I am sure the Euro will oblige us to introduce a new set of economic policy instruments. It is politically impossible to propose that now. But some day there will be a crisis and new instruments will be created.
— Romano Prodi, EU Commission President, December 2001
So the intent for Europe was always that a future crisis would bring about the justification for a resolution to European financial disharmony — namely, that while countries in the Euro control their own budgets, they don’t control their own currency. This mismatch means that with countries pulling in different directions, the European Central Bank is posed with an unmanageable task — create one policy to fit a group of very different economies. At the time of the Euro’s creation, Europe adopted a cross-that-bridge-when-we-come-to-it approach: a crisis would produce the circumstances required to justify unifying fiscal policy, a policy that at the time of the Euro’s introduction seemed unnecessary (and now is deeply unpopular).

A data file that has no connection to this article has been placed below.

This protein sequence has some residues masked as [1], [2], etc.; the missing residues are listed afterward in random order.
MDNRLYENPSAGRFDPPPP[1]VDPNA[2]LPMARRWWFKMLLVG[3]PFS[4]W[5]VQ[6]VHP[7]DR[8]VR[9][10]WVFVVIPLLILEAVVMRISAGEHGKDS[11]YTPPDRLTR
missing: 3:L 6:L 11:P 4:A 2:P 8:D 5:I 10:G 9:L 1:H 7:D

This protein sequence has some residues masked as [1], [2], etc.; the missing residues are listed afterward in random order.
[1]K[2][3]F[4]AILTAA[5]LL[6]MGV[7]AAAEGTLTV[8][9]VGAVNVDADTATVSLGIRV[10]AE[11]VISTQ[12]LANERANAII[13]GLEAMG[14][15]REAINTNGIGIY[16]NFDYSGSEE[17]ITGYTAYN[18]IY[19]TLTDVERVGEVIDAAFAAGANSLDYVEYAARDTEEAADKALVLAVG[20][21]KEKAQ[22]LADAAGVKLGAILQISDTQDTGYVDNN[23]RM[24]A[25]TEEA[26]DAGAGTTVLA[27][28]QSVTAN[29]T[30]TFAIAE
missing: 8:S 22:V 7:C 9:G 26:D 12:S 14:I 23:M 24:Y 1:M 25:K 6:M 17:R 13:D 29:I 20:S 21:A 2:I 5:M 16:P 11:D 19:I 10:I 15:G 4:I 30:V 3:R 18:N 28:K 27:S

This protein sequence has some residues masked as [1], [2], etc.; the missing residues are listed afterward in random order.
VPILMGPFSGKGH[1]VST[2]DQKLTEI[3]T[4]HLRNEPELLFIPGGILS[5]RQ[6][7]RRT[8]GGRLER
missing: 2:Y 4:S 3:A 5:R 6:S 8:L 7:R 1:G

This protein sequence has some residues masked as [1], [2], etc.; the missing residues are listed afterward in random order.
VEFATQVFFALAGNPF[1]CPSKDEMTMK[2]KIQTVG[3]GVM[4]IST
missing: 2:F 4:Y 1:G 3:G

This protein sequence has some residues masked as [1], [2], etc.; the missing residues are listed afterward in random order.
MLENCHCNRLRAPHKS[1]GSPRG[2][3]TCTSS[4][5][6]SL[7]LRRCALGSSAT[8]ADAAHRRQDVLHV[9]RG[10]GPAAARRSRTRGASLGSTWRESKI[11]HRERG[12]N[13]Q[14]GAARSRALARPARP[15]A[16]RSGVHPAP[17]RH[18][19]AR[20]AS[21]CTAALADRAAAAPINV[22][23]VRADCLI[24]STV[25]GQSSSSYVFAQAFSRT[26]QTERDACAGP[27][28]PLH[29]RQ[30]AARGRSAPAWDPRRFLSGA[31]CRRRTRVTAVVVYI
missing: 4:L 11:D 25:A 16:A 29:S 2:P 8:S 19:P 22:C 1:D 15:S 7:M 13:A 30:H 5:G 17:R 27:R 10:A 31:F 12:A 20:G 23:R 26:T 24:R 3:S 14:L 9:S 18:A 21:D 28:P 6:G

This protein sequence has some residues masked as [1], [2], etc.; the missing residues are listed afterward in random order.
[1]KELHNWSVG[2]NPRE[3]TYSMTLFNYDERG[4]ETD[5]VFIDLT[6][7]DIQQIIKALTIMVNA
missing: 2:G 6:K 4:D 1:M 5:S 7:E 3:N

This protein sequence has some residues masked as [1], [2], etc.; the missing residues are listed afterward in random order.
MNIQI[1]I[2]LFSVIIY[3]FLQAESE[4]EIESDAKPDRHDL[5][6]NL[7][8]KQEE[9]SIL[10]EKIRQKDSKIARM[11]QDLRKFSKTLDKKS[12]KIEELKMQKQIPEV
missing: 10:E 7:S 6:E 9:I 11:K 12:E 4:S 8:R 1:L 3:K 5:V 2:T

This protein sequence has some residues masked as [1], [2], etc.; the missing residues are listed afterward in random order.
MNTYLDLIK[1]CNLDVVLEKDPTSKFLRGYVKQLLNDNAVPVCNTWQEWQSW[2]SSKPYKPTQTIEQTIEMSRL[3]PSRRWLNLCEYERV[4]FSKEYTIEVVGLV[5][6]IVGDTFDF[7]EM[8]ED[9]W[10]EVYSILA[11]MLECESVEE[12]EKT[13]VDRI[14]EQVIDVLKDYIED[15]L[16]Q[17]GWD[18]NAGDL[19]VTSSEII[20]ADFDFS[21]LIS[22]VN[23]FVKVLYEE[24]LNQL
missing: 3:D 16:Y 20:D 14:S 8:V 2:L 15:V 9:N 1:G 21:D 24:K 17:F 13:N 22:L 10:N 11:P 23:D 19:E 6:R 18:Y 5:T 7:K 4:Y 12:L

But what if disharmony — both in terms of the forces producing the crisis, and disagreement over how to handle the problems — has created such a huge turmoil that instead of crossing the bridge, Europe falls into the water beneath?